Ask A Librarian

WVRHC receives sixth NEH grant to digitize historical newspapers

Posted by Monte Maxwell.
August 19th, 2022
Newspaper front page
This image is an example of the searchable content available through the National Digital Newspaper Program.

The West Virginia University Libraries’ West Virginia and Regional History Center has received a $162,155 grant – its sixth from the National Endowment for the Humanities – to continue digitizing newspapers published in West Virginia from 1791 to 1927.

The award is part of the National Digital Newspaper Program (NDNP), a collaboration between the NEH and the Library of Congress to enlist libraries and institutions from around the country to create a digital database of historical United States newspapers. This grant brings the NEH’s total funding of the WVRHC’s efforts to $1,293,568.29.

“We are honored that the NEH continues to support our efforts to enhance access to the historical newspapers preserved in the WVRHC,” WVRHC Interim Director Lori Hostuttler said. “It’s a testament to the incalculable value of these resources and the influential role West Virginia has played in our nation’s history.”

The Chronicling America website – – provides access to more than 15 million newspaper pages from 1690 to 1963. So far, the WVRHC has contributed 500,000 pages from more than 105 historic West Virginia newspapers. And, because of this grant, another 100,000 pages will soon be added to the site.

WVRHC Curator Stewart Plein said this round of newspapers will focus on the timber industry and the three major impacts resulting from its operation within the state: its exponential growth, the devastating effect of deforestation, and the rise of conservation and reforestation.

Newspapers selected for this grant cycle will cover six counties, Pocahontas, Greenbrier, Nicholas, Randolph, Tucker, and Webster, all in the mountainous regions of the state.

“The story of the timber industry in West Virginia is as much a boom and bust cycle as that of the lumber towns that rose and fell in the path of clearcutting and deforestation.  The unprecedented growth in lumbering operations not only changed the face of West Virginia, but as the only state entirely within the borders of Appalachia, the impact on forestry and timbering was felt across the region,” Plein said.

As settlements grew and towns emerged, small lumber companies set up operations near available water sources that made it possible to move logs via rafts. The introduction of the railroad and the advent of steam-powered equipment made previously unreachable mountainous regions accessible.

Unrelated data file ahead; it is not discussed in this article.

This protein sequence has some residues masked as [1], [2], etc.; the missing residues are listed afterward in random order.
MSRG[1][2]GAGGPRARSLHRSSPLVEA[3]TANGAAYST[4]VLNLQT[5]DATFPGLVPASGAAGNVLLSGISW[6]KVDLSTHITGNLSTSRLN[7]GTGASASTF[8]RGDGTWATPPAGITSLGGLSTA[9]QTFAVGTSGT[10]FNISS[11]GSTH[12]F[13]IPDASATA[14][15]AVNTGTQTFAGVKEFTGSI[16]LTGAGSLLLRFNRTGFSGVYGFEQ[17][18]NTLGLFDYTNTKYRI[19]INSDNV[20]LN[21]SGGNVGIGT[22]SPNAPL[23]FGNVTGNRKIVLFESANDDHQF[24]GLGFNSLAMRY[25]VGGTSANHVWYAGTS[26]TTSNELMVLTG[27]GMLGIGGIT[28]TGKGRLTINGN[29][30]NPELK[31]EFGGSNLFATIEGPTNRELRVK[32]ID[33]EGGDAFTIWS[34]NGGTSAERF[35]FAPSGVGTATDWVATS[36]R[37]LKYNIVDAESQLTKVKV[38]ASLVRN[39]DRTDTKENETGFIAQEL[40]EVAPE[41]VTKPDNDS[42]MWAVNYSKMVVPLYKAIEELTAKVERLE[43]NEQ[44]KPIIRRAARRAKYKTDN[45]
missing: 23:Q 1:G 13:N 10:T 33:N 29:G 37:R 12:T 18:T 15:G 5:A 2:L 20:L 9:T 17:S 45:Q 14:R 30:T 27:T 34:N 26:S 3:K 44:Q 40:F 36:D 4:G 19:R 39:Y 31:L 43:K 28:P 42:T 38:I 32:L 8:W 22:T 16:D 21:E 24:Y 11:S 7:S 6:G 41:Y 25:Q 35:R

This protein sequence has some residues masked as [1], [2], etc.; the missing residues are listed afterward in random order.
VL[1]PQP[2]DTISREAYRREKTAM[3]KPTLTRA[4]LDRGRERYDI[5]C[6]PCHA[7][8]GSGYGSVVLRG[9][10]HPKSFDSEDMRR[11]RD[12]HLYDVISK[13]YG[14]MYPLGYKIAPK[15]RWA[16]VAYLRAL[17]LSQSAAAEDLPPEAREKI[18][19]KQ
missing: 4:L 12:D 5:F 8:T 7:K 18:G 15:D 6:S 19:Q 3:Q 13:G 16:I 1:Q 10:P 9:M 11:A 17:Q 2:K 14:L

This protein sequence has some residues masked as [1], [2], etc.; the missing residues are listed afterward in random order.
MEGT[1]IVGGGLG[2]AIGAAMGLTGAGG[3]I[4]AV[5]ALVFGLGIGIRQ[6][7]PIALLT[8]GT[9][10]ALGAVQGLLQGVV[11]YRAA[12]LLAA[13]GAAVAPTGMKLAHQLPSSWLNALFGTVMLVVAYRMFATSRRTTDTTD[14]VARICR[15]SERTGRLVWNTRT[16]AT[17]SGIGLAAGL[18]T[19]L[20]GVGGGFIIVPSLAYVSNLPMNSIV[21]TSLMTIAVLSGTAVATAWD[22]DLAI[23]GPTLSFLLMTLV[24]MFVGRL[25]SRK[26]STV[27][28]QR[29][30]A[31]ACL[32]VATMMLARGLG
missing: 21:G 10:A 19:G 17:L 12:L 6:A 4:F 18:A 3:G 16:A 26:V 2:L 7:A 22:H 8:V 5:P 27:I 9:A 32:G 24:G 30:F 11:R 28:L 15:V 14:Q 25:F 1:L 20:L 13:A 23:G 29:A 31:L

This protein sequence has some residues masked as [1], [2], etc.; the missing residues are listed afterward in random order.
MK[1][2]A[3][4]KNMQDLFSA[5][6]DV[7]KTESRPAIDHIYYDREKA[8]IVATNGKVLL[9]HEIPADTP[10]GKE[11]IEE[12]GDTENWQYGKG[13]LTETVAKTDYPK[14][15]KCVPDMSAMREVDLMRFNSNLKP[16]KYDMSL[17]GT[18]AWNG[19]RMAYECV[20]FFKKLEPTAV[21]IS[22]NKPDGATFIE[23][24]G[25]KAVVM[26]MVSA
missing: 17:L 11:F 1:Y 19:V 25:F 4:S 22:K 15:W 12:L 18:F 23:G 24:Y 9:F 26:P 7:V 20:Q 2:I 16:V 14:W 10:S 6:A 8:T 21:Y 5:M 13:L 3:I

As late as 1870, thousands of square miles of virgin forest lay untouched, ripe for the taking.  By 1880, there were 472 lumber mills in the state employing 3,765 men, with an output of 180,112, 000 board feet of lumber a year.            

At the height of lumber operations, in 1909, there were 83 band mills, 1,441 lumber operations, producing one and a half billion feet of lumber in that year alone, Plein said.  Between 1879 – 1912 more than 20 billion board feet were cut. That number represents 8,500,000 acres of virgin forest, or 85 percent, of the total timber in the state.

“By the 1920s, the destruction of the acres of virgin primary growth forest in West Virginia was nearly complete. Lumbermen failed to realize, and most wouldn’t have cared, that the vast forests had value beyond what could be stripped from them.” Plein said. “Though locals were often employed in these operations, a denuded forest left nothing to live on when the trees were stripped, wildlife was gone, streams were black with pollution, and fish were dead.”

Newspapers have been essential to documenting the timber industry, because most companies destroyed their records as they left the state.

“West Virginia’s historic newspapers will reveal every pro-development argument, every move a company made after stands were clear cut, every accident, the travails of immigrants, the after effects of deforestation and the rise of conservation in a state that has played a major role in the timber industry, in West Virginia, Appalachia and across the nation,” Plein said.

National Humanities Alliance Executive Director Stephen Kidd lauded the NEH for awarding $31.5 million in grants to support 226 humanities projects nationwide.

“The National Digital Newspaper Program grants will aid in the continued preservation of our nation’s history and culture through the digitization of local newspapers, including those that covered underrepresented histories,” Kidd said. “We are immensely proud of the NEH’s impact across the U.S. and will continue advocating for increased federal support for future grants in 2022 and beyond.”

Previously, the NEH funded WVU’s projects that focused on the Mine Wars; African-American newspapers; the Civil War, with reporting from both sides of the conflict; continuing struggles between eastern and western Virginia; West Virginia’s statehood movement and establishment; West Virginia’s 1872 Constitution; Reconstruction and the United States’ Centennial.

Leave a Reply

XHTML: You can use these tags: <a href="" title=""> <abbr title=""> <acronym title=""> <b> <blockquote cite=""> <cite> <code> <del datetime=""> <em> <i> <q cite=""> <s> <strike> <strong>